JBoss 7 – Channel end notification received, closing channel Channel ID (inbound) of Remoting connection to null

As mentioned in a previous post I’ve recently upgraded to JBoss EAP 6.2 / AS 7.1. For a few weeks after the transition a small set of users were complaining about a ‘channel closed’ error. Few errors have driven me crazier than this one. It was not a good time, for me or the users.

After receiving this error the user was unable to do anything in my application; they had to shut it down and restart. In the server logs I was also seeing a steady stream of :

java.lang.IllegalStateException: EJBCLIENT000025: No EJB receiver available for handling

I try pretty hard to minimize the possibility of bugs. But, every once in a while one does pop up, and when it does I try to reproduce it in a development environment, write a failing test, and then solve the problem. Try as I might, I just could not reproduce this error in a development setup. After some time it became clear that the error had something to do with their environment.

Well, it turned out that about the same time I updated the application servers, the IT staff were busy upgrading firewalls. They pulled a Linux based firewall and replaced it with a Cisco ASA (I can’t remember the exact model). These ASAs are pretty clever. They have some logic built into them to detect when a connection is ‘dead’ and then forcibly closes the connection. What happens is, after about 30 minutes of inactivity the firewall decides that the connection between the application client and the server (which is offsite in a data center) must be dead, so it kills it, unbeknownst to the application. Then, the user goes to do something again, and the dreaded ‘Channel Closed’ error would appear.

You might think that is the end of the story. I wish it were.

Once the problem became clear I knew the solution would be to use some sort of ‘keep alive’ on the connection. And, as it turns out there is a way to do that. Just set this property (either in XML or programmatically as I do here):


The issue was that I was mixing two different approaches to establishing remote connections, with the consequence being that my ‘heartbeat’ configuration was not taking effect. One method, which appears to be the less superior but better documented approach, is to use remote naming. There is also the EJB Client API, which according to this page is the better approach (though it doesn’t tell how to use it).

Long story short: if you want to use the EJB Client API, then your Context lookup should look something like this:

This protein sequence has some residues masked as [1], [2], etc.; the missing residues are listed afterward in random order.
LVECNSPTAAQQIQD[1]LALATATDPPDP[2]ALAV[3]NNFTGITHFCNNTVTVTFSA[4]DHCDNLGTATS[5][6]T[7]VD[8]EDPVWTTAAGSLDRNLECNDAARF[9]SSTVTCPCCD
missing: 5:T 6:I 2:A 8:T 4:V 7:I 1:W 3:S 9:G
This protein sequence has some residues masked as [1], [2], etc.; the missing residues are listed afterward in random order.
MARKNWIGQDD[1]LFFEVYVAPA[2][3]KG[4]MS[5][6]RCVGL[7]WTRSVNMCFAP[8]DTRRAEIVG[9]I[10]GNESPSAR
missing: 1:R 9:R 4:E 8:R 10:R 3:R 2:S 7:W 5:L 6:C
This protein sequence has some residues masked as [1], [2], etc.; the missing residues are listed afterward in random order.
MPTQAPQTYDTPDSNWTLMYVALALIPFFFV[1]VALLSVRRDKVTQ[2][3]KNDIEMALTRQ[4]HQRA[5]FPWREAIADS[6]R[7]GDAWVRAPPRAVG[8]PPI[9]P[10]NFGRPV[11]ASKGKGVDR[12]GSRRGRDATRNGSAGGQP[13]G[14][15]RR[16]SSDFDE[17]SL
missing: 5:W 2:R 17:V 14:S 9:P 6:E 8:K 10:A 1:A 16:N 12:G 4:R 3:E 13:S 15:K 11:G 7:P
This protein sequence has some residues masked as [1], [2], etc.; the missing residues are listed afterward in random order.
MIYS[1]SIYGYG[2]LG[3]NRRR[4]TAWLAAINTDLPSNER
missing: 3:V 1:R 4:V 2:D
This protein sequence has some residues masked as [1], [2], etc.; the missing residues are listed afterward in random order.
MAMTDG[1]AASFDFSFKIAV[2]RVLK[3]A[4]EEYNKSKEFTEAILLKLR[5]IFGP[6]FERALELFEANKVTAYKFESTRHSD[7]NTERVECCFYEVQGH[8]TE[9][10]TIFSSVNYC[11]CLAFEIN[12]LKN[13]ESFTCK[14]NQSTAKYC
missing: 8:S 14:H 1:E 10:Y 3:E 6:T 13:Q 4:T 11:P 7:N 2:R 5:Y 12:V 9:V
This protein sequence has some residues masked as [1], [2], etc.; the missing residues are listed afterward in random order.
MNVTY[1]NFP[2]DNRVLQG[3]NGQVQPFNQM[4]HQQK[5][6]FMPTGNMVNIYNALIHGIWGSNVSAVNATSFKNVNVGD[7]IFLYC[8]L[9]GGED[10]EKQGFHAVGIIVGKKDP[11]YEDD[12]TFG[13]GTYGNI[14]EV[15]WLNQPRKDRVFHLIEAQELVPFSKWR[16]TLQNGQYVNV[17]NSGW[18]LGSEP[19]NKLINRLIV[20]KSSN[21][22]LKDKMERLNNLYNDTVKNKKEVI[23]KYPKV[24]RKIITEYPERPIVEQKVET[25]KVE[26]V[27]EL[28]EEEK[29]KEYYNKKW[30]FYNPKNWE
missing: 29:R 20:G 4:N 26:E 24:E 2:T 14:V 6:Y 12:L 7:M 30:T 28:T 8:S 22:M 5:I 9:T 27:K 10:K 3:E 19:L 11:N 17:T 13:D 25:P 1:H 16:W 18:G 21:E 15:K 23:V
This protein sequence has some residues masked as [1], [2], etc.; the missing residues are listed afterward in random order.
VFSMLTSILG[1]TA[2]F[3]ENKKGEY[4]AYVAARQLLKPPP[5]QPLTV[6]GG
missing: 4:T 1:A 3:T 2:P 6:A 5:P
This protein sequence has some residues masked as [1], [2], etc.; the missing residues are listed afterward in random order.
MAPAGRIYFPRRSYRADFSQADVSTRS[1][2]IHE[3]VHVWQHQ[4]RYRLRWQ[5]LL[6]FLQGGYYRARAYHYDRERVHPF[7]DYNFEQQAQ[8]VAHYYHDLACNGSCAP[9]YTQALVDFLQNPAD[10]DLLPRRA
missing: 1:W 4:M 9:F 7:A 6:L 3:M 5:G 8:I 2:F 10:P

private static void getContext(String login,String hashedPassword) throws NamingException {
   Properties clientProp = new Properties();
   clientProp.put("endpoint.name", "programmatic-client-endpoint");
   clientProp.put("remote.connectionprovider.create.options.org.xnio.Options.SSL_ENABLED", "false");
   clientProp.put("remote.connections", "default");
   clientProp.put("remote.connection.default.port", "4447");
   String namingProvider = System.getProperty("java.naming.provider.url");
   if (namingProvider==null) namingProvider="localhost";
   clientProp.put("remote.connection.default.host", namingProvider); 
   clientProp.put("remote.connection.default.username", login);
   clientProp.put("remote.connection.default.password", hashedPassword);
   cientProp.put("remote.connection.default.connect.options.org.xnio.Options.SASL_POLICY_NOPLAINTEXT", "false");
   clientProp.put("remote.connection.default.connect.options.org.xnio.Options.SASL_POLICY_NOANONYMOUS", "false");
   clientProp.put("remote.connection.default.connect.options.org.xnio.Options.SASL_DISALLOWED_MECHANISMS", "JBOSS-LOCAL-USER");
   EJBClientConfiguration cc = new PropertiesBasedEJBClientConfiguration(clientProp);
   ContextSelector<EJBClientContext> selector = new ConfigBasedEJBClientContextSelector(cc);
   Properties p = new Properties();
   p.put(Context.URL_PKG_PREFIXES, "org.jboss.ejb.client.naming");
   ctx = (Context) new InitialContext(p);

In particular please note that the Properties object passed into the InitialContext has just one key/value pair — the one that tells it to use the EJB Client API. All other configuration options should be passed into the PropertiesBasedEJBClientConfiguration. In my case I had some extra/ superfluous “stuff” in the Properties given to the InitialContext, and as a result the heartbeat messages were not going out. I think it had fallen back to using remote naming, but I can’t be sure. Once the extra junk was removed everything started working as expected.

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